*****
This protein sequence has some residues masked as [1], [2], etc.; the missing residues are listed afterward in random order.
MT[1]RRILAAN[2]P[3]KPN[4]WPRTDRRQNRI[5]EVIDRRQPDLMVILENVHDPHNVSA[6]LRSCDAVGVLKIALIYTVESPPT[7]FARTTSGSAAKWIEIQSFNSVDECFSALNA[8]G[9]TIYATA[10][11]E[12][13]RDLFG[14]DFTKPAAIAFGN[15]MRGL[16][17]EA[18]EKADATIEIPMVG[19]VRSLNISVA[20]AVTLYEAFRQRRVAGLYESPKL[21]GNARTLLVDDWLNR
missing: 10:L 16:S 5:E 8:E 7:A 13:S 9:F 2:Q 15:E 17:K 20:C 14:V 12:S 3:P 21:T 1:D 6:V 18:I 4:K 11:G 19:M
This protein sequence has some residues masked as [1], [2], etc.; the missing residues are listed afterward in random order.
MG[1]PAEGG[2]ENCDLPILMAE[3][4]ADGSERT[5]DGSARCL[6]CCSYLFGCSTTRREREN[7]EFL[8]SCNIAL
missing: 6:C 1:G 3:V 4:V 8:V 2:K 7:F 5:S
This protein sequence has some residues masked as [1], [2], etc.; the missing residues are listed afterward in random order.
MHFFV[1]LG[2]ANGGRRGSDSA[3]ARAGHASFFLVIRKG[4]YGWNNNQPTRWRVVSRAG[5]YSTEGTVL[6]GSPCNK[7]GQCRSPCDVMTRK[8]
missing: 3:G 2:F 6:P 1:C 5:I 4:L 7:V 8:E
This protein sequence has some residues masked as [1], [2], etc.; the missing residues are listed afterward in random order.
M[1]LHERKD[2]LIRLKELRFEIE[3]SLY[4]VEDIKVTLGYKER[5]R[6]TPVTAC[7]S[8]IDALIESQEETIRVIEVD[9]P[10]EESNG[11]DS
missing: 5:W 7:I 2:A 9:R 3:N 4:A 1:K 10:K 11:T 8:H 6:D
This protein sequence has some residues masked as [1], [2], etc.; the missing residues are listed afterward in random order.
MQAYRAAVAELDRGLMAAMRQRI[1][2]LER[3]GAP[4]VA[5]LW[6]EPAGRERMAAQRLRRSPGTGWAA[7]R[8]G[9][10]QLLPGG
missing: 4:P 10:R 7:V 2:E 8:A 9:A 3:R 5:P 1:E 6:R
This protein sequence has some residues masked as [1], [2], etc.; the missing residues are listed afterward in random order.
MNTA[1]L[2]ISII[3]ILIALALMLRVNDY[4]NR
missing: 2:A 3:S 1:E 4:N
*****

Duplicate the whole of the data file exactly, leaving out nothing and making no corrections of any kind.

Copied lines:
This protein sequence has some residues masked as [1], [2], etc.; the missing residues are listed afterward in random order.
MT[1]RRILAAN[2]P[3]KPN[4]WPRTDRRQNRI[5]EVIDRRQPDLMVILENVHDPHNVSA[6]LRSCDAVGVLKIALIYTVESPPT[7]FARTTSGSAAKWIEIQSFNSVDECFSALNA[8]G[9]TIYATA[10][11]E[12][13]RDLFG[14]DFTKPAAIAFGN[15]MRGL[16][17]EA[18]EKADATIEIPMVG[19]VRSLNISVA[20]AVTLYEAFRQRRVAGLYESPKL[21]GNARTLLVDDWLNR
missing: 10:L 16:S 5:E 8:E 7:A 13:S 9:F 2:Q 15:E 17:K 20:C 14:V 12:S 3:P 21:T 1:D 6:V 18:I 4:K 11:G 19:M
This protein sequence has some residues masked as [1], [2], etc.; the missing residues are listed afterward in random order.
MG[1]PAEGG[2]ENCDLPILMAE[3][4]ADGSERT[5]DGSARCL[6]CCSYLFGCSTTRREREN[7]EFL[8]SCNIAL
missing: 6:C 1:G 3:V 4:V 8:V 2:K 7:F 5:S
This protein sequence has some residues masked as [1], [2], etc.; the missing residues are listed afterward in random order.
MHFFV[1]LG[2]ANGGRRGSDSA[3]ARAGHASFFLVIRKG[4]YGWNNNQPTRWRVVSRAG[5]YSTEGTVL[6]GSPCNK[7]GQCRSPCDVMTRK[8]
missing: 3:G 2:F 6:P 1:C 5:I 4:L 7:V 8:E
This protein sequence has some residues masked as [1], [2], etc.; the missing residues are listed afterward in random order.
M[1]LHERKD[2]LIRLKELRFEIE[3]SLY[4]VEDIKVTLGYKER[5]R[6]TPVTAC[7]S[8]IDALIESQEETIRVIEVD[9]P[10]EESNG[11]DS
missing: 5:W 7:I 2:A 9:R 3:N 4:A 1:K 10:K 11:T 8:H 6:D
This protein sequence has some residues masked as [1], [2], etc.; the missing residues are listed afterward in random order.
MQAYRAAVAELDRGLMAAMRQRI[1][2]LER[3]GAP[4]VA[5]LW[6]EPAGRERMAAQRLRRSPGTGWAA[7]R[8]G[9][10]QLLPGG
missing: 4:P 10:R 7:V 2:E 8:A 9:A 3:R 5:P 1:E 6:R
This protein sequence has some residues masked as [1], [2], etc.; the missing residues are listed afterward in random order.
MNTA[1]L[2]ISII[3]ILIALALMLRVNDY[4]NR
missing: 2:A 3:S 1:E 4:N